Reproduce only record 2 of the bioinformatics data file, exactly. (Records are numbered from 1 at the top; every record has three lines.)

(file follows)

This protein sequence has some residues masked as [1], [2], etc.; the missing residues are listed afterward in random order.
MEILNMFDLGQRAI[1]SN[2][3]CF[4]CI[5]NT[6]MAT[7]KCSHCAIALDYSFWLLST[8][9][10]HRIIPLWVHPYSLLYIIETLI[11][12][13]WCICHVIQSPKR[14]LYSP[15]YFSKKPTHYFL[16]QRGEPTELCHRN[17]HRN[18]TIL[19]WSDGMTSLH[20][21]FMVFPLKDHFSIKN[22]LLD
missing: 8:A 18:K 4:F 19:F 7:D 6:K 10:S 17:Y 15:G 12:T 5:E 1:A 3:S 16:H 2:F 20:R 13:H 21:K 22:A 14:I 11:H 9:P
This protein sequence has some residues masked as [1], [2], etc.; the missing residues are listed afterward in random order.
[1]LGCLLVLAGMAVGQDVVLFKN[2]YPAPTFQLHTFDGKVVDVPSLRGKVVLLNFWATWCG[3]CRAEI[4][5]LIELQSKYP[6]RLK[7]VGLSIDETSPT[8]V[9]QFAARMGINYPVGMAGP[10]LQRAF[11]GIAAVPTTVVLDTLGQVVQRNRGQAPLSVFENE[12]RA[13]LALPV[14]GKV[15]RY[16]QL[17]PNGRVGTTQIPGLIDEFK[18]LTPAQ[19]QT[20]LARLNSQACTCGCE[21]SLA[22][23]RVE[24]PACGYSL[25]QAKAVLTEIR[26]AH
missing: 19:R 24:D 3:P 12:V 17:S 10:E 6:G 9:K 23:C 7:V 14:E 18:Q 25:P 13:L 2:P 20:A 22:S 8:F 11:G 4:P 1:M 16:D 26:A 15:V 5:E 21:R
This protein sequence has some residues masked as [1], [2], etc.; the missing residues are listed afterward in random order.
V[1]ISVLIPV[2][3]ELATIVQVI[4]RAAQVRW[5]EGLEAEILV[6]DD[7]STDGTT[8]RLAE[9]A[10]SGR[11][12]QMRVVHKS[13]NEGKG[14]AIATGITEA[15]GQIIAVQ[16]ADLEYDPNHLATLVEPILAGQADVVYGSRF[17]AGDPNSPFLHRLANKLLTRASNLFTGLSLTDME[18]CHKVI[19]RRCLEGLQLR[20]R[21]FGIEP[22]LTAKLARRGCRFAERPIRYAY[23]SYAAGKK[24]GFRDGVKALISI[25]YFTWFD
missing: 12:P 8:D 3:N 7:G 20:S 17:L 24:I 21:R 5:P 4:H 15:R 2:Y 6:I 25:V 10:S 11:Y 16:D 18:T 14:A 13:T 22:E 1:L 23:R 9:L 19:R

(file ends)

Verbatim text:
This protein sequence has some residues masked as [1], [2], etc.; the missing residues are listed afterward in random order.
[1]LGCLLVLAGMAVGQDVVLFKN[2]YPAPTFQLHTFDGKVVDVPSLRGKVVLLNFWATWCG[3]CRAEI[4][5]LIELQSKYP[6]RLK[7]VGLSIDETSPT[8]V[9]QFAARMGINYPVGMAGP[10]LQRAF[11]GIAAVPTTVVLDTLGQVVQRNRGQAPLSVFENE[12]RA[13]LALPV[14]GKV[15]RY[16]QL[17]PNGRVGTTQIPGLIDEFK[18]LTPAQ[19]QT[20]LARLNSQACTCGCE[21]SLA[22][23]RVE[24]PACGYSL[25]QAKAVLTEIR[26]AH
missing: 19:R 24:D 3:P 12:V 17:S 10:E 6:G 9:K 23:C 7:V 14:E 18:Q 25:P 13:L 2:P 20:A 22:S 8:F 11:G 4:P 1:M 16:D 26:A 15:V 5:E 21:R